Sparse Gaussian Elimination on High Performance Computers
Abstract: This dissertation presents new techniques for solving large sparse unsymmetric linear systems on high performance computers, using Gaussian elimination with partial pivoting. The efficiencies of the new algorithms are demonstrated for matrices from various fields and for a variety of high performance machines.
In the first part we discuss optimizations of a sequential algorithm to exploit the memory hierarchies that exist in most RISC-based superscalar computers. We begin with the left-looking supernode-column algorithm by Eisenstat, Gilbert and Liu, which includes Eisenstat and Liu's symmetric structural reduction for fast symbolic factorization. Our key contribution is to develop both numeric and symbolic schemes to perform supernode-panel updates to achieve better data reuse in cache and floating-point registers. A further refinement, a two-dimensional matrix partitioning scheme, enhances performance for large matrices or machines with small caches. We conduct extensive performance evaluations on several recent superscalar architectures, such as the IBM RS/6000-590, MIPS R8000 and DEC Alpha 21164, and show that our new algorithm is much faster than its predecessors. The advantage is particularly evident for large problems. In addition, we develop a detailed model to systematically choose a set of blocking parameters in the algorithm.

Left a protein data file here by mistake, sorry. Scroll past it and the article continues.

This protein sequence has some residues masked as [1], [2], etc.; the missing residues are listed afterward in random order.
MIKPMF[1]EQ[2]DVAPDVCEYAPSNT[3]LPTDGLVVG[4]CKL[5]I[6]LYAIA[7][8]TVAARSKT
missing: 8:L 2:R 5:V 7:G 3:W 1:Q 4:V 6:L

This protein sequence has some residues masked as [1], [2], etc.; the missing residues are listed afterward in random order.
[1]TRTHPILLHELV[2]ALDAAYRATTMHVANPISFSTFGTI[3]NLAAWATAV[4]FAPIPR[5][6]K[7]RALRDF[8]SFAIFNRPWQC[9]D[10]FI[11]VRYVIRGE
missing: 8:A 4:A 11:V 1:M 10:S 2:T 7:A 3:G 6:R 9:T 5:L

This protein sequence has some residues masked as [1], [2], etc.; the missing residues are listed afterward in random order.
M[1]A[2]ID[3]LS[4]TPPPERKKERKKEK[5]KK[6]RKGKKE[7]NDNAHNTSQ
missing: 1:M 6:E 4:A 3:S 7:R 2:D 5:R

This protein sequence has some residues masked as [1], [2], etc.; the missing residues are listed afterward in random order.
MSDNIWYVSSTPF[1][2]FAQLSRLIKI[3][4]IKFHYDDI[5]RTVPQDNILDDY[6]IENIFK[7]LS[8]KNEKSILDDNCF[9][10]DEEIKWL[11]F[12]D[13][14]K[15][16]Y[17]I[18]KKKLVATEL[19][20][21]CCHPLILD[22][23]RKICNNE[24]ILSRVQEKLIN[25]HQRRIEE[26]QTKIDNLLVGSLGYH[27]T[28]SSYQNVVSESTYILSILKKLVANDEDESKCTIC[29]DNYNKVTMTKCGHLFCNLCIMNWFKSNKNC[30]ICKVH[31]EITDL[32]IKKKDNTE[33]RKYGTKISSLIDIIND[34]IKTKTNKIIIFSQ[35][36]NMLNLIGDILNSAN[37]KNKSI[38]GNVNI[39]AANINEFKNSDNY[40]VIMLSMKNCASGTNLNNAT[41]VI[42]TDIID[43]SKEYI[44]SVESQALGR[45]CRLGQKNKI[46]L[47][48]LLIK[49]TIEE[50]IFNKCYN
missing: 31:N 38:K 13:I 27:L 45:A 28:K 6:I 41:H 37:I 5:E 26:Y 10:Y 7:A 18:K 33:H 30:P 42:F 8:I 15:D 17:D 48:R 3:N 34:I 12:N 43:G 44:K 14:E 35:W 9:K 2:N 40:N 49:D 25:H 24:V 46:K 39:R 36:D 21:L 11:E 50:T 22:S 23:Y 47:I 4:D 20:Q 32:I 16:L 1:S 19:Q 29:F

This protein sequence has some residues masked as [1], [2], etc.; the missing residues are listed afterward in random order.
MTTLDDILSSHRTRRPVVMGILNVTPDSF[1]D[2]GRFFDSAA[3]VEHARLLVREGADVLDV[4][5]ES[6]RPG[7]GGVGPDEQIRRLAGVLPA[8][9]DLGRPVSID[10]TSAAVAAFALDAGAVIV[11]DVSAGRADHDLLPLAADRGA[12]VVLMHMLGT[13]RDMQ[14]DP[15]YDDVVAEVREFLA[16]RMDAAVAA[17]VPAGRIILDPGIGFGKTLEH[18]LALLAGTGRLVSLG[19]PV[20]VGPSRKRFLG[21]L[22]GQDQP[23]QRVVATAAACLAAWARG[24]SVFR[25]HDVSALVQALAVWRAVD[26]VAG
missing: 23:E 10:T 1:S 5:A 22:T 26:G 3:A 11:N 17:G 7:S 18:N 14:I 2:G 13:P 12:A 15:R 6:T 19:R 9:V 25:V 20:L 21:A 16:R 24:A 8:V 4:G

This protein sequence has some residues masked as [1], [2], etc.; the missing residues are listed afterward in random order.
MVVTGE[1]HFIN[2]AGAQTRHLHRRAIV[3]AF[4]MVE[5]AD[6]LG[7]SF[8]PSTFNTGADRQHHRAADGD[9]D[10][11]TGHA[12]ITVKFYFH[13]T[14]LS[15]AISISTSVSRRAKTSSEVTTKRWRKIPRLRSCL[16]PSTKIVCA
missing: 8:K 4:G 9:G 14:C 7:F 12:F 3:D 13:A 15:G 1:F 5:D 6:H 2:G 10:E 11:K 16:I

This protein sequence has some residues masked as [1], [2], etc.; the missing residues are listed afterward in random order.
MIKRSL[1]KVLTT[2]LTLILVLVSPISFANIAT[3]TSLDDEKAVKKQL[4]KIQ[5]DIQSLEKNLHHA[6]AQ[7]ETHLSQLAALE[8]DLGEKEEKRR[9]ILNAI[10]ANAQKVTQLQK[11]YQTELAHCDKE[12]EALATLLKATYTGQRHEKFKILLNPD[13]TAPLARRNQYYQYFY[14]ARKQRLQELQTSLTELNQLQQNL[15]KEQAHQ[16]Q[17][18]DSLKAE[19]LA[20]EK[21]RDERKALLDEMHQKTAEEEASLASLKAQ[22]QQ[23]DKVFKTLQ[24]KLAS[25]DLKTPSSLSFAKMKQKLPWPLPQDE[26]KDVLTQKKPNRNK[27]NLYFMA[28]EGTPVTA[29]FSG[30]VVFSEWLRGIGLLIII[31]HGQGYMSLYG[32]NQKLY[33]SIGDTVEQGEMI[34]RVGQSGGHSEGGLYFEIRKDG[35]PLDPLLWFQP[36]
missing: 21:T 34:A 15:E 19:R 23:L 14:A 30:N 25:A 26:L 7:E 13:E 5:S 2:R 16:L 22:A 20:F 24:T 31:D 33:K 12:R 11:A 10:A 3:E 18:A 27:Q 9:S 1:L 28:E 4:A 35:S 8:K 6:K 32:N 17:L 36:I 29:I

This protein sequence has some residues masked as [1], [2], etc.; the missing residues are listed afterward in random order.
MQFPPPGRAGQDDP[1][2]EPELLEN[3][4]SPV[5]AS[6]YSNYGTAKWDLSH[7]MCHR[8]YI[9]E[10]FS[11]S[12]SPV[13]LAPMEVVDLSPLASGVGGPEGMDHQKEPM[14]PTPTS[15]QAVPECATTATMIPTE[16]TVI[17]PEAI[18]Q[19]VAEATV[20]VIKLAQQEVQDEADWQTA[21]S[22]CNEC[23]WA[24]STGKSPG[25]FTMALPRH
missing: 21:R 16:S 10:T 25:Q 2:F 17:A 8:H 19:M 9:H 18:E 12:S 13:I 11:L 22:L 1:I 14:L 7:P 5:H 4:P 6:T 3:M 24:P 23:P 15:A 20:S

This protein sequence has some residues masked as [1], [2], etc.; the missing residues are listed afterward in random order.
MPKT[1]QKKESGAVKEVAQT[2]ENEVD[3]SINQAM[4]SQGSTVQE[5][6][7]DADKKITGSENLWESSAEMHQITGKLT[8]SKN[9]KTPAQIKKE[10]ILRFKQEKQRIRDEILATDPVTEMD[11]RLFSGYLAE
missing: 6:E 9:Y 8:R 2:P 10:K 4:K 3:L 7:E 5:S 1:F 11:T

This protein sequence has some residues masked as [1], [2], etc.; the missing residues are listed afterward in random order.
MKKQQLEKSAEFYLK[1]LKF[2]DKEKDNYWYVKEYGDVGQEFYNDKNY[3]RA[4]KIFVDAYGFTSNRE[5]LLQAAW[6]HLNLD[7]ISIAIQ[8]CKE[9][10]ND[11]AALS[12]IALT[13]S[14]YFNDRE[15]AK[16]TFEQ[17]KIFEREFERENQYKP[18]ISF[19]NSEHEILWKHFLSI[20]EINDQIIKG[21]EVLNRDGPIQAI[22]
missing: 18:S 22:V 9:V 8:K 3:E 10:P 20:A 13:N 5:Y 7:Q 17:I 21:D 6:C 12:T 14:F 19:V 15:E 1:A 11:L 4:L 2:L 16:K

The second part focuses on the design, implementation and performance analysis of a shared memory parallel algorithm based on our new serial algorithm. We parallelize the computation along the column dimension of the matrix, assigning one block of columns (a panel) to a processor. The parallel algorithm retains the serial algorithm's ability to reuse cached data. We develop a dynamic scheduling mechanism to schedule tasks onto available processors. One merit of this approach is the ability to balance work load automatically. The algorithm attempts to schedule independent tasks to different processors. When this is not possible in the later stage of factorization, a pipeline approach is used to coordinate dependent computations. We demonstrate that the new parallel algorithm is very efficient on shared memory machines with modest numbers of processors, such as the SGI Power Challenge, DEC AlphaServer 8400, and Cray C90/J90. We also develop performance models to study available concurrency and identify performance bottlenecks.